Public 4-Year Schools

TCNJ’s New Telescope Can Examine Exoplanets, Galaxies, and Quasars

The Department of Physics recently installed a new 27-inch telescope to strengthen its observational astronomy capabilities and engage more undergraduates in coursework and research experiences.

The TCNJ Observatory has two domes, each with a large, pier-mounted telescope.

Two pieces were lifted into the north dome by crane: the main telescope and its mount weigh in at 1,500 pounds—about the size of a full-grown male Holstein cow—and the telescope “cage” weighs in at 100 pounds.

The PlaneWave Corrected Dall-Kirkham 700 0.7m telescope and Andor Extended Range iKon-L 936 BEX2-DD CCD Camera will allow students and faculty to achieve high-resolution, scientifically accurate images and conduct high-resolution photometry and spectroscopy of a wide range of celestial objects.

TCNJ’s Physics Department ranks 2nd nationally for the number of graduates with physics teacher certifications among all U.S. colleges and universities.

The TCNJ Observatory is open on Monday through Thursday evenings from 8–10 p.m. during the fall and spring semesters. Student observatory technicians run these sessions.

The American Institute of Physics ranks TCNJ’s Physics Department in the top 1% nationally for physics graduates among 496 non-PhD granting institutions in the U.S., and in the top 5% nationally among all 751 PhD and non-PhD granting institutions in U.S.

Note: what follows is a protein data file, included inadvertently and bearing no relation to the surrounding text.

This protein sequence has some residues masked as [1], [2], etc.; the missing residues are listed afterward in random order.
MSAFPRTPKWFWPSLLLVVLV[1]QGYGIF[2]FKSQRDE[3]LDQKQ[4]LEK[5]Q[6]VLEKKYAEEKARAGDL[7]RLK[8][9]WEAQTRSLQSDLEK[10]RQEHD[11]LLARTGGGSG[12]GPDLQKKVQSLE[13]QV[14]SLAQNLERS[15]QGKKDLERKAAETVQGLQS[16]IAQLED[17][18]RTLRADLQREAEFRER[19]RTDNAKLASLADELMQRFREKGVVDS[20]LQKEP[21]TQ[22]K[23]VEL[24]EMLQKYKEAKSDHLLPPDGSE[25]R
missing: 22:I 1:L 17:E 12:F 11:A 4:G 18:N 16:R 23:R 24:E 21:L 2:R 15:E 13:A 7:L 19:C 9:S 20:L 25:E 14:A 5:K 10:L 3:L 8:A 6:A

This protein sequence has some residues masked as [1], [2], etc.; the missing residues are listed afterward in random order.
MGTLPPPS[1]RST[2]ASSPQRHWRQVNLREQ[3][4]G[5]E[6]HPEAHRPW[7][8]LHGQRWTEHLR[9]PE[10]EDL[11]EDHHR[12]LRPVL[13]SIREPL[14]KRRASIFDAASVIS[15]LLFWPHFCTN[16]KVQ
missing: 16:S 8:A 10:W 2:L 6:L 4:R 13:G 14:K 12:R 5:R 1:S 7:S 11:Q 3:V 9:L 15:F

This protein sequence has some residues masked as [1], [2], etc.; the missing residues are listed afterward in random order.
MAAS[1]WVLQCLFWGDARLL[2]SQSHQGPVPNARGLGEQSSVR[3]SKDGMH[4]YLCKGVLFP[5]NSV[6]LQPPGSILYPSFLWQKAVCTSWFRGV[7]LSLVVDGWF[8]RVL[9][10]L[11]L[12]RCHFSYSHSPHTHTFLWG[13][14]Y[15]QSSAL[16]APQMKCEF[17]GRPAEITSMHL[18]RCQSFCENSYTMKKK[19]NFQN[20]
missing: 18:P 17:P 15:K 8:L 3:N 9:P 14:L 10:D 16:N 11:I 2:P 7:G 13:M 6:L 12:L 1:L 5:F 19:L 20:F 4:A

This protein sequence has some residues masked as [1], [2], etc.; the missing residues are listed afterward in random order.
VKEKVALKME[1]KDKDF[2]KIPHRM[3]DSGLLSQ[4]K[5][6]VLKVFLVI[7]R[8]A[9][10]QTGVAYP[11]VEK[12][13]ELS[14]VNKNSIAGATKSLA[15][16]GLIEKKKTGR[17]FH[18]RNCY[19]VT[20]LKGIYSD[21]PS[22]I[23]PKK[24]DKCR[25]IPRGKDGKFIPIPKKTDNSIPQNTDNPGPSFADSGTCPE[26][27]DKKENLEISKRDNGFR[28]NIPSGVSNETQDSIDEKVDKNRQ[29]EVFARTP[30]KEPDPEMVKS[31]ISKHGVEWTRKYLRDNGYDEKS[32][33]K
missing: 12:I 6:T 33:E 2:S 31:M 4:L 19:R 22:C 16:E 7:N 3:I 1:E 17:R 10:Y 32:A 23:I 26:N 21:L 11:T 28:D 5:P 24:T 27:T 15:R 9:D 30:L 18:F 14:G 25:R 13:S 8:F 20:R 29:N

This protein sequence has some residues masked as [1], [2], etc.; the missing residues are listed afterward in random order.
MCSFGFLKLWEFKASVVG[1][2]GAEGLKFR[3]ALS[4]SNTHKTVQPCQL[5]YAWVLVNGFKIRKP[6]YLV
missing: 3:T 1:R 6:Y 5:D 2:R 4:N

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STEM Building Construction on Track
Students Earn 2017 NSF Graduate Research Fellowships

Asteroids in our solar system are another area of research interests that will now be possible to study with the new telescope.

In addition to the equipment in the north and south domes, several portable 6-inch and 8-inch telescopes are used on the rooftop observation deck and on Quimby’s Prairie for large-scale stargazing events, including the Astronomy Club’s semesterly “star party,” where students, faculty, staff, and friends come to observe the moon, planets, and star clusters.

A glass-enclosed forum (center) will join the new STEM Building (right) to the existing Science Complex.

TCNJ’s STEM Building Construction on Track

The construction of TCNJ’s STEM building is on track for completion this summer with a ribbon-cutting ceremony being planned for the fall.

The 89,000-square-foot project, which uses funds from the Building Our Future Bond and the Higher Education Technology Infrastructure Bond, has been designed from the ground up to facilitate a fresh, multifaceted approach to​ STEM research, teaching, and learning.

Highlights of the state-of-the-art building include the computer science faculty-student collaborative research suite, a robotics laboratory, a high-performance scientific computing cluster, and a mechanical engineering design studio.

The 26,300-square-foot Chemistry Addition will house a multidisciplinary super laboratory suite that will include synthetic, multi-purpose, instrumentation, dry, and prep labs. This combination will allow for seamless transitions between computational, experimental, and analytical activities.